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Etim, M. Cement Production in Nigeria. Encyclopedia. Available online: https://encyclopedia.pub/entry/14248 (accessed on 24 April 2024).
Etim M. Cement Production in Nigeria. Encyclopedia. Available at: https://encyclopedia.pub/entry/14248. Accessed April 24, 2024.
Etim, Mmemek-Abasi. "Cement Production in Nigeria" Encyclopedia, https://encyclopedia.pub/entry/14248 (accessed April 24, 2024).
Etim, M. (2021, September 16). Cement Production in Nigeria. In Encyclopedia. https://encyclopedia.pub/entry/14248
Etim, Mmemek-Abasi. "Cement Production in Nigeria." Encyclopedia. Web. 16 September, 2021.
Cement Production in Nigeria
Edit

Cement is the most common and extensively used adhesive in the construction industry. It is employed on highways, houses, embankments, bridges, commercial establishments, and flyovers. In recent years, the Nigerian cement industry has grown from import dependency to an export-thriving epicentre within Africa. The country possesses the largest cement industry within West Africa, with at least 12 registered companies amounting to a merged cement capacity of 58.9 Mt/yr. Dangote Cement is the largest cement producer in Nigeria and West Africa, manufacturing a combined share of more than 28.5 Mt/yr of cement capacity. Also, LafargeHolcim (through its subsidiary AshakaCem & Lafarge WAPCO) and BUA Group boost 18.9 Mt/yr and 11.5 Mt/yr of integrated cement capacity, respectively.

cement production particulate matter (PM2.5 & PM10) carbon capture

1. Introduction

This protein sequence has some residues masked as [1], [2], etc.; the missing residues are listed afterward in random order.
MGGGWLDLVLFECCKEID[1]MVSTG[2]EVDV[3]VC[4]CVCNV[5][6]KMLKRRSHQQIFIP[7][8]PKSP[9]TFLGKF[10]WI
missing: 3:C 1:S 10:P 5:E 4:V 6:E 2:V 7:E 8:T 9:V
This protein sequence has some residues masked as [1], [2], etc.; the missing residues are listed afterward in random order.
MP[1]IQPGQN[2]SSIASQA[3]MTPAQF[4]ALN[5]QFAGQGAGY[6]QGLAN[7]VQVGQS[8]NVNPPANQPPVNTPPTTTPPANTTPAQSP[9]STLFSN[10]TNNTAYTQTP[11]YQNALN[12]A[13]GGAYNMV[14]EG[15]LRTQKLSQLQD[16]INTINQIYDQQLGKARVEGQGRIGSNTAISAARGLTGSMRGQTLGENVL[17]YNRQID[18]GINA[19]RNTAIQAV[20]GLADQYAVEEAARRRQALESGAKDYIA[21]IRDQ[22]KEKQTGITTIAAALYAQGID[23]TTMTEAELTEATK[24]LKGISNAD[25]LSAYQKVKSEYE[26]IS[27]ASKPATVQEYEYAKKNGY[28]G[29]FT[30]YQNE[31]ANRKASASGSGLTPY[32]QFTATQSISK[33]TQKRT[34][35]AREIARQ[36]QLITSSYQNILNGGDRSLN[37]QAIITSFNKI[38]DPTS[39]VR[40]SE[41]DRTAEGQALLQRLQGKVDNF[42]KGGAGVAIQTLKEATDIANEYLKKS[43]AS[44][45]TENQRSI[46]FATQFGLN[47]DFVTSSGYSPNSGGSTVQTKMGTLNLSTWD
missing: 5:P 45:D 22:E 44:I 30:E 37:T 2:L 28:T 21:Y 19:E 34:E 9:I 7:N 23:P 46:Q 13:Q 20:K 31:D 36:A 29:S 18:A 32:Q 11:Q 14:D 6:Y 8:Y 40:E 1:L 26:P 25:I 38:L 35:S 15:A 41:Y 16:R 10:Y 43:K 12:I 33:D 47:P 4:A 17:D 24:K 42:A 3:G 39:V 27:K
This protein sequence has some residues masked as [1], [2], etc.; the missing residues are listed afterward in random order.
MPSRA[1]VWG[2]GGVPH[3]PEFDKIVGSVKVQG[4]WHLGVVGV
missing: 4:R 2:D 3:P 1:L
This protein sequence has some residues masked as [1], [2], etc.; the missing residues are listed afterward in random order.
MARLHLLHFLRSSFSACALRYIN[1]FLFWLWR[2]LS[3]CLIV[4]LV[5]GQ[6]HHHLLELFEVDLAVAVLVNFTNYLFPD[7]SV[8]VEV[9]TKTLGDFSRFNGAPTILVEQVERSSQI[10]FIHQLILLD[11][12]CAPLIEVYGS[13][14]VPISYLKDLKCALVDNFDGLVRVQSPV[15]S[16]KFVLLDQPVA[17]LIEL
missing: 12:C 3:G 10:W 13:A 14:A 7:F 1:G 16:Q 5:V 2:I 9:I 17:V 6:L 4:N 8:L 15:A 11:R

The cement manufacturing industry has played a fundamental role in global economic development, with construction, steel, crude oil, iron, and telecommunications, constituting major infrastructural aspects worldwide. Swift commercialization, urban civilization, and the necessity to boost domestic goods production have been the lead cause for the surge in cement production [1]. In Nigeria, the availability of raw materials has encouraged numerous local productions. As of 2013, annual cement production increased significantly above 1300%, from below 2 million tonnes in 1990 to above 28 million tonnes in 2013 [2]. Cement is a powder-like material comprising lime and mud-clay as fundamental elements, utilized in all kinds of building and civil constructions. The used clay provides silica, iron oxide, and alumina, while the calcined lime principally gives calcium-oxide. As highlighted in Table 1, raw materials used for cement production are obtained by blasting rock quarries with explosives [3][4]. The blasted rocks are transported to the plants, where they are crushed into chunks of ½ inch-sized particles. Through the process of prehomogenization, cement is produced depending on the needed proportion of ground clay and limestones. For a pressurized rotatory furnace of around 1400 °C, these unprocessed resources (Table 1) are calcined to become a clinker [3][5]. The clinker is then pulverized with some minerals to a powder to produce Portland cement [4].